Sorry, Steve, where is your proof?
Steve, you and Bob are certainly entitled to your opinions, but the SCAP records are a primary source and there is no indication that they are false at any point. Numbers are confused occasionally, but not dates. I find it a bit odd that Bob would so willingly accept SCAP dates and numbers for both the 85mm and the 135mm, but not the 35.
To back up the SCAP records, you might note that Nikon, Inc's own write-up on the wide-angles for the Nikon RF series that the company posted on the web indicated an availability date for the 35mm f3.5 of March 1950, only one month before the SCAP records indicated production start of this "New product."
In addition, all the early 35s have the MIOJ mark on the rangefinder cam, a location not used for either the 85s or the 135s until 1950. If the 35 was available prior to 1950, one would expect the MIOJ mark to be on the barrel exterior.
Yes, NK manufactured variable-frame finders with the 35 setting during 1949, and clearly intended to make a 35mm lens, but intentions and availability are two different beasts. NK had enough trouble in 1948 getting the camera working and out the door, let alone worry about the accessory lenses. The company didn't get the 135mm f4 into production until November 1948 and the 85 off the ground until the spring of 1949. Longer lenses were where the sales and money were. It made sense to postpone the production of the 35mm Nikkor until camera sales had picked up enough to create a market for the least-popular focal length.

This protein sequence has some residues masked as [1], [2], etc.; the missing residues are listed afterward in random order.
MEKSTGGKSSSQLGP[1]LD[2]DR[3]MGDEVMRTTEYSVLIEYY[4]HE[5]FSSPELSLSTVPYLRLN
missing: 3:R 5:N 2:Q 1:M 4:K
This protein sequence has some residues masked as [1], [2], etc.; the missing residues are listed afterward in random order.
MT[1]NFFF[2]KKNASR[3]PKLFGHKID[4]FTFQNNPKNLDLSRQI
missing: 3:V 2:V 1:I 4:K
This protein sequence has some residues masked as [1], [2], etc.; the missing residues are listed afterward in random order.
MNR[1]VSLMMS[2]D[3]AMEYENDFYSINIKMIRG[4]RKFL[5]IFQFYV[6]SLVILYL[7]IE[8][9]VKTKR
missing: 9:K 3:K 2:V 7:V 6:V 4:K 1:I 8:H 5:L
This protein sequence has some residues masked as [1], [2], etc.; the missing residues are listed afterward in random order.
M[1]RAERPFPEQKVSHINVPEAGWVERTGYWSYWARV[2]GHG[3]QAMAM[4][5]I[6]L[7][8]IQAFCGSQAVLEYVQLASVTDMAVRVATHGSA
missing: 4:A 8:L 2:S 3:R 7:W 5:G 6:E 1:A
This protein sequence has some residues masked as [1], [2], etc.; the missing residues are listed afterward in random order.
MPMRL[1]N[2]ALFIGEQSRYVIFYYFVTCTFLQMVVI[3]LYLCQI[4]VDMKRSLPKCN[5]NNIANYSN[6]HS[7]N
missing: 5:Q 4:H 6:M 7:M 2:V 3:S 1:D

It is possible that NK might have made an early production run of the 35 optics in the late Forties, perhaps the 612X series, but when did these get put into mounts for sale? NK probably held off until it was clear that there would be enough Nikon owners around willing to buy a 35mm lens. There would be no point in investing time and limited money in putting a lens out for sale that had almost no cameras to go on.
The 1947 book of all NK's products assembled for the Occupation authorities does list a 135 and a 35 lens for the new Nikon camera. But that is a dream sheet assembled to convince SCAP that NK was now a model citizen and not a munitions manufacturer. Not even the camera was in production, and the Nikoflex illustrated on the same page never saw the light of day. That same report shows a fisheye lens! And no one contends that NK put THAT into production in the 1940s.
If you had tried to buy a 35mm Nikkor in 1948 or 1949, the answer would have been "Yes. Wait. Coming soon." But you would not have been able to actually buy one until Spring of 1950. WES